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I joined up with the research team on a Friday in Namalata village in the district of Kubulau. I have always had a keen interest in traditional knowledge, which is in danger of draining away, so this trip was my chance to help investigate whether and how it is being passed on to the next generation.
Team “Bubute” (named after the parrotfish that our interviewees were asked to identify) included Rachel (collecting data for her PhD thesis), Lai and Seini (graduate researchers from USP) and me trying to use my local connections and experience to explore traditional knowledge in these parts.
As Lai was wrapping the waka (kava root used to make the drink for traditional ceremonies), I worried that it would be turned against us – used for an early morning drinking session. This proved right next morning when we presented the sevusevu on the island of Navatu. As soon as Buli Navatu (the local chief) accepted our offering, he ordered for it to be pounded and served to us in the village hall – at 9.00 am on Saturday morning!
When we escaped the drinking, my first interviewee was a man who hailed from Ono-i-Lau in the Lau group of islands. He had married a woman from Navatu and lived there for most of his life. We talked about the different plants and their uses for medicine, food, to sell and for special occasions. I noticed he used most plants at home, rather than selling or donating them to village functions. My traditional links meant I was duty bound to joke that as he is not contributing to the village, maybe they should send him back to Lau without his wife!
The elders relate closely with seasonal weather patterns and know which crops to plant where and when. They will plant a certain species of uvi (yam) in certain weather at a certain time of year to ensure it is perfect to harvest for a feast at Christmas, New Year or a big i-sevu (presentation of root crops to the vanua or church). I now know that planting in July and harvesting the following March will give me the biggest yams (I made a note to take back to my village).
The next stage is to analyse the data and assess the links between traditional knowledge and natural resource management. Hopefully the results will help enhance the effective transfer and application traditional knowledge to meet current needs as well as providing for future generations.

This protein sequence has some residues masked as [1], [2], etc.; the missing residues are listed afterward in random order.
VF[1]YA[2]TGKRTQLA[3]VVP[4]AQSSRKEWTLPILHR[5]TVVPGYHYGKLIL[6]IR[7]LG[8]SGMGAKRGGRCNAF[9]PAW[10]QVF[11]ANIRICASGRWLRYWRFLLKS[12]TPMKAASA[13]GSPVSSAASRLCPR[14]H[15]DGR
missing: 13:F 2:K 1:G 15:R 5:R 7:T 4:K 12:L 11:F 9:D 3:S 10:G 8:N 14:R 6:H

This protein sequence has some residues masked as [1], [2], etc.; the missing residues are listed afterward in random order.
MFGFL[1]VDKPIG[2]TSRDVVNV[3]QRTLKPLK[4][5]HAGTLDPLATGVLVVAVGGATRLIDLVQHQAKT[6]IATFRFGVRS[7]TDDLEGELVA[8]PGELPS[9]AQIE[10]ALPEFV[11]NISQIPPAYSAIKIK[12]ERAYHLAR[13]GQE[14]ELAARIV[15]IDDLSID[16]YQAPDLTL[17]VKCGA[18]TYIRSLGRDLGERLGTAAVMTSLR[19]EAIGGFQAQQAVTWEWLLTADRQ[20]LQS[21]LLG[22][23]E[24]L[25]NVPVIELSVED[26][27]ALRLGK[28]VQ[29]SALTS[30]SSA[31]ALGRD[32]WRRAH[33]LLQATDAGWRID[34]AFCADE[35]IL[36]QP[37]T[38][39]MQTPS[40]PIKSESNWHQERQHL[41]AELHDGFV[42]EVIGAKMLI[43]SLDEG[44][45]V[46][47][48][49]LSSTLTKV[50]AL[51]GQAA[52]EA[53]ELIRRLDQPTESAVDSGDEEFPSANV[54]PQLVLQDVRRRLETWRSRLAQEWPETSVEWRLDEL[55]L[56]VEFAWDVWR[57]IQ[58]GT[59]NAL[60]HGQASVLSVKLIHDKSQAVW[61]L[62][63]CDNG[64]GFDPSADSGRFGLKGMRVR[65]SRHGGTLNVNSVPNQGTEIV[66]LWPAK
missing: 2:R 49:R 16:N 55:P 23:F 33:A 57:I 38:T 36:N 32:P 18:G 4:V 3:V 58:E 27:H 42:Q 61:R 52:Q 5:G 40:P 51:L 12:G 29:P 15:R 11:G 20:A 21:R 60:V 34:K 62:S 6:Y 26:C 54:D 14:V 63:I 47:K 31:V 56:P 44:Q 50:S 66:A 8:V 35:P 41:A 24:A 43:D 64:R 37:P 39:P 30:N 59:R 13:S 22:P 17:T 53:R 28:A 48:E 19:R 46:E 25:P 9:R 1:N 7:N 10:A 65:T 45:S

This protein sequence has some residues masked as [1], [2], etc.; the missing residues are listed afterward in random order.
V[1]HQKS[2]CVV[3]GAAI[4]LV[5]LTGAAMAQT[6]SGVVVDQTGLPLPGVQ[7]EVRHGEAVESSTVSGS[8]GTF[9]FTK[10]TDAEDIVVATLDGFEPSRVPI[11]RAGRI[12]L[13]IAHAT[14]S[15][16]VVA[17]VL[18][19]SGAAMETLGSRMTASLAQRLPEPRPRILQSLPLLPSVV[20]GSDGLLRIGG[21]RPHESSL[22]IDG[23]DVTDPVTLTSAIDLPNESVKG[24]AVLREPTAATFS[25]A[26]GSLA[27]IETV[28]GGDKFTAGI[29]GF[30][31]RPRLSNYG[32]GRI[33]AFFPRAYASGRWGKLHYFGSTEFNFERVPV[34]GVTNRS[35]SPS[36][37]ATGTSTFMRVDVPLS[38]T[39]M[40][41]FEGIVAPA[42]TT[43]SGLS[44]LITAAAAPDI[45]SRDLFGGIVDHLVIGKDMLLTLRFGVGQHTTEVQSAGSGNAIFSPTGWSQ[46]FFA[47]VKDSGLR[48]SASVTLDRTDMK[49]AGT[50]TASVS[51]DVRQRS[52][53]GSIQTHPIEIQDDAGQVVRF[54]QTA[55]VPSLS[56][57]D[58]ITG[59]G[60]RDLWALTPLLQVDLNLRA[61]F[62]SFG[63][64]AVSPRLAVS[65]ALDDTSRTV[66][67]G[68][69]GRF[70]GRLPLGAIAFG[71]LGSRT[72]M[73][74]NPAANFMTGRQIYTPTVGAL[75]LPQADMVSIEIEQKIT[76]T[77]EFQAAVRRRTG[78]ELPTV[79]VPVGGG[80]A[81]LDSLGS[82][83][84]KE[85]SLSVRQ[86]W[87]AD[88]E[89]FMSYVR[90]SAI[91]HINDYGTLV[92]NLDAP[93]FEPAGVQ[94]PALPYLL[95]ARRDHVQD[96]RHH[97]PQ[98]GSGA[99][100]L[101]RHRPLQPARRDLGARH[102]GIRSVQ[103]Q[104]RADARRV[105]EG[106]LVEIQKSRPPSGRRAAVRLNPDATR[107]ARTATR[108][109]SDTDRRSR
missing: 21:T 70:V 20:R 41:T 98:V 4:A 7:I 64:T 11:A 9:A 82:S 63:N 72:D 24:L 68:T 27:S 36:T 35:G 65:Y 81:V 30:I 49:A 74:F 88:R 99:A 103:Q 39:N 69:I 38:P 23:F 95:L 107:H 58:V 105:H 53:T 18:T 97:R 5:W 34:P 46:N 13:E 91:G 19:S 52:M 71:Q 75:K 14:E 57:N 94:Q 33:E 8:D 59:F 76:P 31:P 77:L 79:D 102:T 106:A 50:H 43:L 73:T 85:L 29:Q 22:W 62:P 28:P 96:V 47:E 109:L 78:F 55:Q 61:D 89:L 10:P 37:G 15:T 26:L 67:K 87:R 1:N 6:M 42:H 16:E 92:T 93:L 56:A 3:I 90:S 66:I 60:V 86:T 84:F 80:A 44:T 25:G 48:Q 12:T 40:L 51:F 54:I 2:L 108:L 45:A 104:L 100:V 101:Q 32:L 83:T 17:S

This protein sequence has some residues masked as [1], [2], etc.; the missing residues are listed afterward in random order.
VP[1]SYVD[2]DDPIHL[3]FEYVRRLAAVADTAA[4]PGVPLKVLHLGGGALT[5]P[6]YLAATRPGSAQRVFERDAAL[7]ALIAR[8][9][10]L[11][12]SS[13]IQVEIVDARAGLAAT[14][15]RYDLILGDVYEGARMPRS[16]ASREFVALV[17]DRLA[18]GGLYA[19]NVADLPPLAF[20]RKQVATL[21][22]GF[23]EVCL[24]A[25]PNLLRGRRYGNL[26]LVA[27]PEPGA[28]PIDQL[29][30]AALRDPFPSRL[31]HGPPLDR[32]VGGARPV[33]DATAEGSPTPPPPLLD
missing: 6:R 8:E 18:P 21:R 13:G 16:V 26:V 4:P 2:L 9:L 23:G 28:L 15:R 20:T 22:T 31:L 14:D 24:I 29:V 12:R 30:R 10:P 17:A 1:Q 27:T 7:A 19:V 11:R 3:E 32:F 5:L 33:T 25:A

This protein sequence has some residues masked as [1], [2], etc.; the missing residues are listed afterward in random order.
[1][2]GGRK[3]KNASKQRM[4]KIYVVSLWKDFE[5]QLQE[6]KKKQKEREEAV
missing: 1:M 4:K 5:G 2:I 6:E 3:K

WCS is supporting business women in the province of Bua and the district of Wailevu in Cakaudrove Province. Our recent workshop, held in Naruwai village in the district of Dama (Bua Province) targeted rural women running businesses that promote sustainable use of natural resources. The aim was to help develop their business skills and support networks.
A total of 30 women participated from across all 9 districts in Bua. Starting with limited business knowledge, they were soon defining business goals, identifying challenges and considering how to overcome them. Several were involved in a cooperative producing mats and other products from bamboo spike sedge, the fine-stemmed freshwater reed known locally as kuta. Kuta weaving is a traditional skill of women in Bua and they were motivated to pass this onto the next generation as well as earning income. Others were producing honey, coconut oil (sinusinu) and virgin coconut oil, jewelry, eggs and handicrafts made from pandanus and coconut frond.
Having gained in confidence and more clearly defined what their business is and how they can make it profitable, they targeted further training to address specific needs for marketing and business planning.
I was greatly inspired by these ladies and hope to help grow their businesses, which will in turn help address local poverty, stop unsustainable exploitation of local natural resources and directly support community projects. I also hope to support their engagement in community management planning in their districts. They certainly have the skills and motivation required to drive positive change!